“I like to play dudes like that anyways,” Cauley-Stein told reporters. “That kind of goes into to my strengths instead of trying to play a five man that’s just bigger than me and outweighs me by 30 or 40 pounds.”
 
Cauley-Stein has played more than 20 minutes in a game just once this season and he’s sat out three of the Kings' 20 contests as a healthy scratch. He came into the night averaging just 4.9 points and 1.7 rebounds in 11.9 minutes per game.  
 
“You’ve just got to remember this is my second year and a new coach, so it’s like being in a rookie year all over again,” Cauley-Stein said. “You’ve got to prove yourself to them that you can make plays, that you can knock down shots.”
 
There's no question the Kings can use a defensive-minded hustle player off the bench, but Joerger has often turned to 36-year-old Matt Barnes for those minutes instead of the Kings' first-As theround pick from a season ago.
 
With the loss, Sacramento fell to 1-3 on the road trip and 7-13 on the season. They have a two day break before facing off with the 4-15 Dallas Mavericks on Wednesday night at the American Airlines Center. 

Notes: In-game adjustments help Raiders slow Bills run game late

Notes: In-game adjustments help Raiders slow Bills run game late

OAKLAND – It’s impossible to say the Raiders stopped LeSean McCoy. The Buffalo Bills running back had 130 yards on just 17 carries, averaging 7.6 yards per rush.

He was shifty as advertised, hard to bring down especially in open space. He killed the Raiders early on, suffocating them with a steady dose of his rushing style.

They couldn’t stop him at all. Until they made some changes that put more bodies around the ball, dared the Bills to throw deep and came at McCoy in waves.

“We saw how they were trying to attack us,” linebacker Malcolm Smith said. “We found a way to protect ourselves and be in better position to make plays.”

It took some time to figure out, but McCoy started slowing down late in the third quarter. He had 14 carries for 127 yards until he cramped up later in the third quarter, and didn’t do much on the ground after that.

“He’s one of the best in the business,” Raiders head coach Jack Del Rio said. “He made life difficult for us, but we settled in and got the stops we needed to get a nice victory.”

Stopping the run was key to it. Stopping, of course, remains a relative term. Buffalo ran for 212 yards and three touchdowns and, at times didn’t need to pass to move downfield and score.

The Bills offense got bottled up in the third quarter, with three straight three-and-outs that put Buffalo into passing situations where they struggle and the Raiders pass rush can make a profound effect.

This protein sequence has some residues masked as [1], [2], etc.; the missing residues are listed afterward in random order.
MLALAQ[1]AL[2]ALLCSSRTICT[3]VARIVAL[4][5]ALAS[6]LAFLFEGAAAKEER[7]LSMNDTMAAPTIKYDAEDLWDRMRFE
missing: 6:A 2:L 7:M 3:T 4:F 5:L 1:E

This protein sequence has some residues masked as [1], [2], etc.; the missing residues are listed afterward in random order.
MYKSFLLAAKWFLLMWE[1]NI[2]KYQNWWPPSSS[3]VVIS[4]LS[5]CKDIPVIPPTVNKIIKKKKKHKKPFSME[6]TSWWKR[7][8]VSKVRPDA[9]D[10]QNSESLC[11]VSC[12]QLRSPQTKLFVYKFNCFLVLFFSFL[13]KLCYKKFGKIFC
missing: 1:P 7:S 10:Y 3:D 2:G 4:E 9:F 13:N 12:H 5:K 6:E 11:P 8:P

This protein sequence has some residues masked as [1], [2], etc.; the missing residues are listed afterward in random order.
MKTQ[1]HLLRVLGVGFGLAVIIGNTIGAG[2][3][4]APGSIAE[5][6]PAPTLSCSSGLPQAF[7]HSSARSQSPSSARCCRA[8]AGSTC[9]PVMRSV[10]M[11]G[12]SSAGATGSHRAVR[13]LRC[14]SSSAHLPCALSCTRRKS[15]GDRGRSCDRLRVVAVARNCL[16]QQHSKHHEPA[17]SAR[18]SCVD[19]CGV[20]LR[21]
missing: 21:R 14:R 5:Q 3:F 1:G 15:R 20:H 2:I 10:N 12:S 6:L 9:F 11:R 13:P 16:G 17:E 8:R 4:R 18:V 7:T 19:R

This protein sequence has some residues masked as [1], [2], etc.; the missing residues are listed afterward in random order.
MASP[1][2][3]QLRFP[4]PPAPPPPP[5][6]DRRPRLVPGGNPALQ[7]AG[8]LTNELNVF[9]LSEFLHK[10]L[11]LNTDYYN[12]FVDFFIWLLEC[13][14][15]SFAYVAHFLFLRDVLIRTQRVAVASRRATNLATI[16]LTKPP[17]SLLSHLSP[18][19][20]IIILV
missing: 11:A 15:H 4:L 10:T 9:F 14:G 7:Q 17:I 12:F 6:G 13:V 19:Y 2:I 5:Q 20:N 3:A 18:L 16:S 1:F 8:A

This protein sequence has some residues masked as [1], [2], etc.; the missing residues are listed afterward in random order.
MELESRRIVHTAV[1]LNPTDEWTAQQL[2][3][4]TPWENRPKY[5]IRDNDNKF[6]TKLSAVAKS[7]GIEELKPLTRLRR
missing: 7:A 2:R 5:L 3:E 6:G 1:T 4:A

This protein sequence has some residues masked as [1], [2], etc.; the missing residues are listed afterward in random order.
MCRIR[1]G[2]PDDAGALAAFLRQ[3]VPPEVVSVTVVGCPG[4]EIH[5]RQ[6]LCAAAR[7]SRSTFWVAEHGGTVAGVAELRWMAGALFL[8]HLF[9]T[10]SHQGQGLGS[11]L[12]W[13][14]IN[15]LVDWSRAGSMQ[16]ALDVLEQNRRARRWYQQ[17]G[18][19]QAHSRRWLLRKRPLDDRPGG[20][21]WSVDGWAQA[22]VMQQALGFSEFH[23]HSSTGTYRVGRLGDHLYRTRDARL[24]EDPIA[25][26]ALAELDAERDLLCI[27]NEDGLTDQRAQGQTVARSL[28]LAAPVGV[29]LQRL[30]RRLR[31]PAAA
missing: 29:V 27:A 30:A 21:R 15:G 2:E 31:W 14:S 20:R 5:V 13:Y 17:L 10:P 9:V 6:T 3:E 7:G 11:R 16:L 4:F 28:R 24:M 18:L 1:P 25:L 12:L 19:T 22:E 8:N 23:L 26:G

“They showed what type of team they are,” McCoy said. “They got stops when they needed stops and scored when they needed to. …I just felt like this is a game we had in our hands that we let slip away.

Carr’s pinky is fine, thank you: Raiders quarterback Derek Carr was taken off the injury report after this practice week. He wasn’t questionable or doubtful after dislocating his pinky in two spots last week versus Carolina. He was going to play.

He didn’t wear a glove on his ailing digit, though he sported a splint of some sort during the game. He had his throwing hand’s pinky and ring fingers taped together in a postgame press conference – it’s that way much of the time – but insisted it caused zero issues during Sunday’s game. The Raiders played all but one snap from the shotgun and pistol, but Carr bristled at questions whether his finger limited the offense in any way.

Proof is in a 97.3 passer rating, 260 yards passing, two touchdown and no picks. He was rarely inaccurate, and played well throughout the game.

Carr had his left hand examined after a planned run, but never missed a snap and came out of the game just fine.

“It really didn’t (impact me),” Carr said. “If I missed a throw it was just because of me to be honest. They took me off the injury report for a reason. It was not affecting me at all. Just leaving it taped for precautionary, just to be safe.”

Marquette gets flagged: Raiders punt Marquette King feels so good after a punt goes well that he just has to dance. That’s why he busted out the Pee Wee Herman “Tequila” dance after pinning Buffalo at their 4-yard line.

A rusher hit him in the leg and was called for roughing the kicker, and King went a smidge too far. He picked up the flag – you can’t do that – did a jig as he waved it in the air, and then spiked it to the ground.

It was entertaining, sure. But it also drew another flag for unsportsmanlike conduct.

“It’s definitely a teachable moment,” Raiders head coach Jack Del Rio said. “He’s not mean spirit in what he’s doing. He’s having fun. He enjoys himself. He had the Pee Wee Herman out there today. I saw that. I got a giggle.

“He’s enjoying himself. Now, right there, he just didn’t realize you can’t do that. He was like, ‘Really? I couldn’t do that? Oh man. I’m sorry. I’m sorry, Mr. Ref.’ It really was innocent and obviously, we’ll make sure we don’t leave any stone unturned when it comes to teaching to make sure we understand what we need to do there. That should never happen again.”

Cowser’s first sack: Undrafted free agent James Cowser is popular among his teammates. The edge rusher was well liked during his time in the preseason, and was welcomed back when signed to the practice squad near midseason.

He was added to the active roster last week, made his professional debut on special teams against Carolina and made a big impact on defense Sunday afternoon.

He sacked Tyrod Taylor for a 10-yard loss in the second quarter to help force the Bills’ first punt. It was his first as a pro, though the action is old hat for the all-time FCS leader in sacks.

It was a big moment for Cowser and those around him.

“Cowser stepped up and got a big sack at an important time,” fellow edge rusher Khalil Mack said. “We knew he could step in and play well and do some things. It’s key for us that the young guys step up.”

This ‘n that: RB Latavius Murray scored his 10th and 11th rushing touchdowns of the season on Sunday night, the largest total since Marcus Allen had 12 in 1990. That’s the fifth-highest total in franchise history. … S Karl Joseph suffered a foot/toe injury and did not return. … The Raiders have won six straight games, and haven't allowed a 100 passer rating in that stretch. …Khalil Mack has had a sack in seven straight games. Bruce Irvin has had a sack in three straight.